Bob Childress, The Pastor Who Tamed Buffalo Mountain
Pastor Bob Childress.
A Milestone Monday Feature
Today we think of gang violence downtown and forget that once there was gunfire in the small communities of Southwestern Virginia. Bob Childress was a hard-drinking, hard fighting resident of that region where the poverty of subsistance living was made more bearable, it was thought, by escaping to alcohol. Bob's parents drank heavily and fought constantly.
Following in his parent's footsteps, Childress missed a lot of school as a youth. One day he witnessed a massacre at the local courthouse and was moved to quit drinking and pursue a career in law enforcement. This was a noteworthy change in itself. Childress settled down, married and had four children; but G-d had plans for his life that would change the lives of people around him in a way he couldn't imagine.
Childress went to a revival meeting and found something more powerful than the spirits in a bottle. He found G-d and felt called to the ministry. At the age of thirty he returned to school, finishing high school in the same one-room schoolhouse attended by his six year old son.
He sought to bring the Spirit of the Lord to his hurting community. Though his education was pretty basic, he managed to go to Union Seminary in Richmond and struggled through. He became a much sought after speaker and was offered a very comfortable position with a large church... and he turned it down. Buffalo Mountain was his calling from G-d and he returned to his community and started a number of churches. His Sunday was a marathon as he made the journey to preach at each congregation.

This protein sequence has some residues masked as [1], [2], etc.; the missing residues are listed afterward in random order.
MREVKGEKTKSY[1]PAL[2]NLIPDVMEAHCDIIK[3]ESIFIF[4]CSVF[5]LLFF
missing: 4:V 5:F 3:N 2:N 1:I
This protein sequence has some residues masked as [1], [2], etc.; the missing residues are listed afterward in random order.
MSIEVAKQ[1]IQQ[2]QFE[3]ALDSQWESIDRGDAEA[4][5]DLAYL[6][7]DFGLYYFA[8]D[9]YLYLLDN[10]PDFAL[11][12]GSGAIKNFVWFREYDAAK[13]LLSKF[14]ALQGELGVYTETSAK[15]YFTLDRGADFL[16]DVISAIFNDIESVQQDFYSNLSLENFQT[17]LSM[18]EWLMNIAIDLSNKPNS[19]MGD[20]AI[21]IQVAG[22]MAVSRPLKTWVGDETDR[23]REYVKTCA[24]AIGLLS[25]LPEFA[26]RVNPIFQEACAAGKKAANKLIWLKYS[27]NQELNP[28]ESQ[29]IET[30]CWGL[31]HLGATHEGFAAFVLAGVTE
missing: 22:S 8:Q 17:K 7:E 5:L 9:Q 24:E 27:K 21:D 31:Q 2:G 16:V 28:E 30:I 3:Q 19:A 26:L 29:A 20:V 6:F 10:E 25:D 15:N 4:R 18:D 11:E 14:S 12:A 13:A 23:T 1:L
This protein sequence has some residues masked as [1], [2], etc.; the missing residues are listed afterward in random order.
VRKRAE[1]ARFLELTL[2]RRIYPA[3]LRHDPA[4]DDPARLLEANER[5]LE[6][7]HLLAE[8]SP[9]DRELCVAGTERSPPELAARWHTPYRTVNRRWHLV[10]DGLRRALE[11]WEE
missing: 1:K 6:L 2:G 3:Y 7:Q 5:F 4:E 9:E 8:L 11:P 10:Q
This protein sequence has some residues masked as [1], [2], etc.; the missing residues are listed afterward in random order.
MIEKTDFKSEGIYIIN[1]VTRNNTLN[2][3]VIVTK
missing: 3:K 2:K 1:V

Bob faced the daunting task of bringing the message of G-d's love to a community steeped in fatalistic despair. The churches he founded are testimony of what can be accomplished by a life lived for a greater purpose. Childress continued his ministry while caring for his daughter Hattie,
who was severely disabled. When Bob's wife died, he took on such tasks
as boiling the wash water for diapers. In the 1950's he was preaching in fourteen different churches every week. He died in 1956 at the age of 66.
Richard C. Davids tells his story in The Man Who Moved a Mountain [click to read], a stirring book. Lives like that of Bob Childress should challenge all of us. “Only eternity will tell the tremendous good accomplished in this unusual diocese.” -- The Synod of Virginia.